503 F.2d at 1347-48. Continuing, the court said:


We will not countenance such deliberate and subtly disruptive tactics as those employed here. They would unnecessarily obfuscate the issues, confuse the jury and otherwise interfere with the judicial process. . . . [We] reject, as did the district court, appellant's contention that the finding of waiver here is inconsistent with the view that courts should "indulge every reasonable presumption against waiver of fundamental constitutional rights." Johnson v. Zerbst, 304 U.S. 458, 464, 82 L. Ed. 1461, 58 S. Ct. 1019 (1938). We hold that appellants, by ignoring the district court's explicit directive to make their minimization motions before trial, elected to pursue a strategy of intentional relinquishment of a known right and the deliberate by-pass of the orderly and timely suppression procedure provided by Section 2518(10)(a). In doing so, they waived their right thereafter to challenge the admissibility of the wiretap evidence.

 503 F.2d at 1349.

 In March, 1976, two of Grant's codefendants who had been represented by the Gallina firm, Willie Abraham and Erroll Holder, filed motions pursuant to 28 U.S.C. § 2255 to vacate their convictions on the ground that they had been denied the effective assistance of counsel at trial by their joint representation by one law firm. They claimed that in representing several codefendants, the Gallina firm was hampered by a conflict of interest which was prejudicial because counsel failed to file the minimization motion in timely fashion. Abraham and Holder contended that the Gallina firm deliberately delayed raising the minimization argument in timely fashion because the tapes, although damaging to them, would exculpate their codefendant Sisca. Petitioners also claimed that they should have had outside counsel to advise them on the conflict of interest problem.

 The motions of Abraham and Holder were assigned to Judge Bonsal who held an evidentiary hearing on May 25, 1976. After that hearing, on June 14, 1976, Grant and Robert Hoke filed similar § 2255 motions seeking to vacate their convictions on the same conflict of interest ground. Their cases were also assigned to Judge Bonsal. Finding the evidence at the May 25 hearing applicable to the issues raised by Hoke and Grant, Judge Bonsal felt it unnecessary to hold a further hearing and considered all four cases together.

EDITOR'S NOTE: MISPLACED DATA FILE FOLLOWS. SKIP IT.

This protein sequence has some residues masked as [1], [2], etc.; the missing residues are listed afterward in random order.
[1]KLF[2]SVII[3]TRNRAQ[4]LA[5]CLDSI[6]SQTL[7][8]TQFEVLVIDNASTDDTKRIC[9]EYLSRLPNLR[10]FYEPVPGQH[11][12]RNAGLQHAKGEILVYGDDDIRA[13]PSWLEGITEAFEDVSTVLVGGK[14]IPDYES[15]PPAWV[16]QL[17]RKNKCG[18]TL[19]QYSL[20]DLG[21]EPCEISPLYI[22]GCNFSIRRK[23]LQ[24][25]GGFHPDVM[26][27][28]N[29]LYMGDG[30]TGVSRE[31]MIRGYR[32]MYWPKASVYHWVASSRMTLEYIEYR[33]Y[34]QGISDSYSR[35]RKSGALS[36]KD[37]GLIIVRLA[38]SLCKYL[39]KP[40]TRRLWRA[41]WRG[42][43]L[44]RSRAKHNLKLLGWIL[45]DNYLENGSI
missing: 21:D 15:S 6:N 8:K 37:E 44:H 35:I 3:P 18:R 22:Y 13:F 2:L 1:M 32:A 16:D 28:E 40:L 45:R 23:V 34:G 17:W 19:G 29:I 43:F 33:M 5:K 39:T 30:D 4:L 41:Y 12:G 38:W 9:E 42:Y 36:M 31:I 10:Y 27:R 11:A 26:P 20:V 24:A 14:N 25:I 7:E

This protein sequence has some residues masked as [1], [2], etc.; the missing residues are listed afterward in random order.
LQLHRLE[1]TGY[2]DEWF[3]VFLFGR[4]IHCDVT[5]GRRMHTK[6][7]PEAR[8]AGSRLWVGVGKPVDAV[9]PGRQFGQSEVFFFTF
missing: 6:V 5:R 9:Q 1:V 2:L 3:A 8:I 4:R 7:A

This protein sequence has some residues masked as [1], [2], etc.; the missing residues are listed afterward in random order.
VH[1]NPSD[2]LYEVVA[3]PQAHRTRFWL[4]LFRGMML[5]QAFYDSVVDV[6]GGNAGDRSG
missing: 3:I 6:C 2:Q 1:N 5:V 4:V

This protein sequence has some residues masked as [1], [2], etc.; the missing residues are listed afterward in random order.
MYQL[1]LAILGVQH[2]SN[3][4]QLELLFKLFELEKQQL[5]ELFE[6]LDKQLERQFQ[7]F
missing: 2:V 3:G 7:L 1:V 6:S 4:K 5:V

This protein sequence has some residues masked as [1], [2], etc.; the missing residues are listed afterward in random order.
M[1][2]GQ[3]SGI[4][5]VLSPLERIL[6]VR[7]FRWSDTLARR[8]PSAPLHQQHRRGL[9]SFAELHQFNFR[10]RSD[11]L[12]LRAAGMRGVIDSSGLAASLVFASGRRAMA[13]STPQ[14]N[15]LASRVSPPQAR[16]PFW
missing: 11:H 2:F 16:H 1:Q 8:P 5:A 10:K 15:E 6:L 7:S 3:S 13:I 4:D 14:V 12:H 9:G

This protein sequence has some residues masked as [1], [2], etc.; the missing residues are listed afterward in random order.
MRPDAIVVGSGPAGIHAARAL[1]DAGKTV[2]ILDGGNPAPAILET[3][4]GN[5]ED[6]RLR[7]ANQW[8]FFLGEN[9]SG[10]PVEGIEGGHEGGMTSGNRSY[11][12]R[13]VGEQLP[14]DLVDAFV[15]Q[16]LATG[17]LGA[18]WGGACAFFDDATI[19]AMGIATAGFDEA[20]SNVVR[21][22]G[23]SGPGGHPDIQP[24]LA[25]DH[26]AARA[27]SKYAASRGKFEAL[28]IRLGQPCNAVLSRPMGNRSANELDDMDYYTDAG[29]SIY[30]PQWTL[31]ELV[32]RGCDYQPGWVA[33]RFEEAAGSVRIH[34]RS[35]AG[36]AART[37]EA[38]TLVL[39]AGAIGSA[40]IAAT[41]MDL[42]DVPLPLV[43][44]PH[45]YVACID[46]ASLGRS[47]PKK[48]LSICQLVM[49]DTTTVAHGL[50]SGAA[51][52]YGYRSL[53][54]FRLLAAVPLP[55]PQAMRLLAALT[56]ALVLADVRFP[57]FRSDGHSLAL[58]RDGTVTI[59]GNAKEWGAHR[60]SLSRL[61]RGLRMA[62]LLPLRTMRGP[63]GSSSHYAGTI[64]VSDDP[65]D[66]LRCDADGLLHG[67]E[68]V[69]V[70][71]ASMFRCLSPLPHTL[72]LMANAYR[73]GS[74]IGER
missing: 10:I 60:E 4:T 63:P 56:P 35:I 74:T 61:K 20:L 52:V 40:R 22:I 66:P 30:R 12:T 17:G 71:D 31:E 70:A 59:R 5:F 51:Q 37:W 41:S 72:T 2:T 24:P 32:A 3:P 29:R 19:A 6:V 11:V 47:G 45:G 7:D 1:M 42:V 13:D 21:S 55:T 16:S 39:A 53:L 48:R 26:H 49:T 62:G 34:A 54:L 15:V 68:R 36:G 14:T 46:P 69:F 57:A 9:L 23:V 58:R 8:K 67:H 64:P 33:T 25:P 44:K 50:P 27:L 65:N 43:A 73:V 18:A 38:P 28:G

In Abraham v. United States, 426 F. Supp. 53 (S.D.N.Y. 1976), Judge Bonsal denied all four motions. After a thorough review of the record with respect to the conflict of interest issue, he found that the trial court held a pretrial hearing on November 22, 1972, in which the conflict of interest possibility was fully explained to each of the defendants and each was advised of his rights; after being questioned individually by the trial judge, each of them knowingly and voluntarily elected to be represented by the Gallina firm despite their awareness of the dangers of a conflict of interest. As for the alleged prejudice arising from the Gallina firm's untimely filing of the minimization motion, Judge Bonsal dismissed this as "a deliberate trial tactic." 426 F. Supp. at 57.

 The petitioners appealed. On January 21, 1977, in a per curiam opinion, the court of appeals affirmed the denial of the Holder and Abraham motions. Abraham v. United States, 549 F.2d 236 (2d Cir. 1977). The court held that they had knowingly and voluntarily elected to continue with their joint representation by the Gallina firm after being advised of the dangers of doing so and given a full opportunity to express their views. Furthermore, the court stated:


[The] appellants present us with no convincing evidence of prejudice from their joint representation. The complex scenario they relate, based upon allegations that the lead counsel wished only to secure an acquittal for Sisca, is wholly devoid of any basis in objective fact . . . .

 549 F.2d at 239.

 However, since Grant and Hoke had filed their petitions too late to be included in the May 25 evidentiary hearing before Judge Bonsal, the court of appeals thought that they should be given an opportunity to demonstrate that their claims differed from those of Abraham and Grant. The court directed the district court to accept an offer of proof from Grant and Hoke so that the district court could determine whether any new facts were being offered that would warrant a hearing. 549 F.2d at 239.